Great LezBritain is a fortnightly stroll through the very best of British lesbo-centric entertainment and culture. Plus there will be
Some books are more than just books. Some reveal such vivid, involving worlds that it’s impossible to leave them behind. You become so wrapped up in the characters that their experiences become entangled in your own and their words become a part of your own vocabulary.
Sarah Waters’ Tipping The Velvet is such a book. In all honesty, there is barely a day that goes by without one of us calling the other “An exquisite little tart.” To say we love Tipping The Velvet is silly — it is quite simply the pulpy love of our lives. And although we’ve had affairs along the way — quite passionate, filthy ones with Waters’ other novels Fingersmith, The Night Watch and The Little Stranger it must be said — our true heart’s desire will always be the story of Nancy Astley, the oyster girl.
So we’re still amazed that when Sarah Waters agreed to meet us for a chat at Aye Write, Glasgow’s book festival, we managed to restrain ourselves from dressing up like soldier boys and greeting her with the words “Tommy Atkins at your service,” and talk to her quite calmly about World Book Night, the new TV adaptation of The Night Watch and most excitingly yet another new lease on life for Tipping The Velvet.
AfterEllen.com: You’re here for World Book Night to read from Fingersmith which is one of the selected novels. Why did you want to take part in this initiative?
But it’s a great idea, quite a mind-boggling idea to give away a million free books. In London there was a huge event at Trafalgar Square and around 5000 people came and stood in the cold listening to people read. So it’s felt like a real celebration of books, and of reading, and it is lovely to be part of that.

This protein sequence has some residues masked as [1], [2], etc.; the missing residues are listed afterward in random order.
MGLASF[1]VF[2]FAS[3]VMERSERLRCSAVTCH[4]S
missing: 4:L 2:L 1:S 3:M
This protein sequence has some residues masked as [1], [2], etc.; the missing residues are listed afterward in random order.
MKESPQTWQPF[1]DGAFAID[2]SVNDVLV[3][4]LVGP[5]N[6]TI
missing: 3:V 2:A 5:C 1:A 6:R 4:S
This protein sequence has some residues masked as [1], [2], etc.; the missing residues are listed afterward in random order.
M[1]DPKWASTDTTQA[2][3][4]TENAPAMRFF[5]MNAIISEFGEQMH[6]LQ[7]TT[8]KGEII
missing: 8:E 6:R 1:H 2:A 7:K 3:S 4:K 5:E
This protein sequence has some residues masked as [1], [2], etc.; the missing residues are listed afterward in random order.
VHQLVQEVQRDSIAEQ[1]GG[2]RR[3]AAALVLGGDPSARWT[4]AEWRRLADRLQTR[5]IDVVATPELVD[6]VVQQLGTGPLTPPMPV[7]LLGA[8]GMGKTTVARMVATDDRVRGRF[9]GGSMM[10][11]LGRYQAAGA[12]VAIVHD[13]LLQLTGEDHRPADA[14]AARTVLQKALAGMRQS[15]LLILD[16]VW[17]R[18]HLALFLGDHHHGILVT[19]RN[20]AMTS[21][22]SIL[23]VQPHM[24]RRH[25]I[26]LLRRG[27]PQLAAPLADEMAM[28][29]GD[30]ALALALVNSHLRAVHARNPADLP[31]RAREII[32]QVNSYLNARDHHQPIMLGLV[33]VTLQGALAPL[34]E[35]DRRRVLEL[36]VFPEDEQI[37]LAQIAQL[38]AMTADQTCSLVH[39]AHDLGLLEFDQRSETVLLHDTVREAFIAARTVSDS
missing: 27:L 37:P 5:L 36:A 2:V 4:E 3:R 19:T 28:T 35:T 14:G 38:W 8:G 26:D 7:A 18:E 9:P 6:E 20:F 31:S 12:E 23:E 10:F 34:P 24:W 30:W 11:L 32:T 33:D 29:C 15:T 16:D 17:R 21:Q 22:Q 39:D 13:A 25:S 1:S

AE: Fingersmith is not only the book that was picked for World Book Night, it’s also the book that crossed you over into the mainstream from being seen as a celebrated “lesbian writer” to just “celebrated writer” — would you agree?
AE: The Night Watch has been adapted by the BBC for television and The Little Stranger is being made into a film, which means that every one of your books has made it onto our screens. How does that feel? Would you be disappointed if the next book wasn’t adapted?
AE: I’ve only read it once so far because it broke my heart.
AE: How involved are you with the casting or on set?
AE: Do you ever feel a bit frustrated when you see it, like “I wouldn’t have done it like that” or “That’s not how I saw it”?
AE: In Tipping The Velvet the book, no one could really want Nan to go back to Kitty, but then in the TV adaptation, we disagreed over it and Sarah did want that. What were your thoughts about how that was played out slightly different in the TV adaptation?
AE: Poor kitty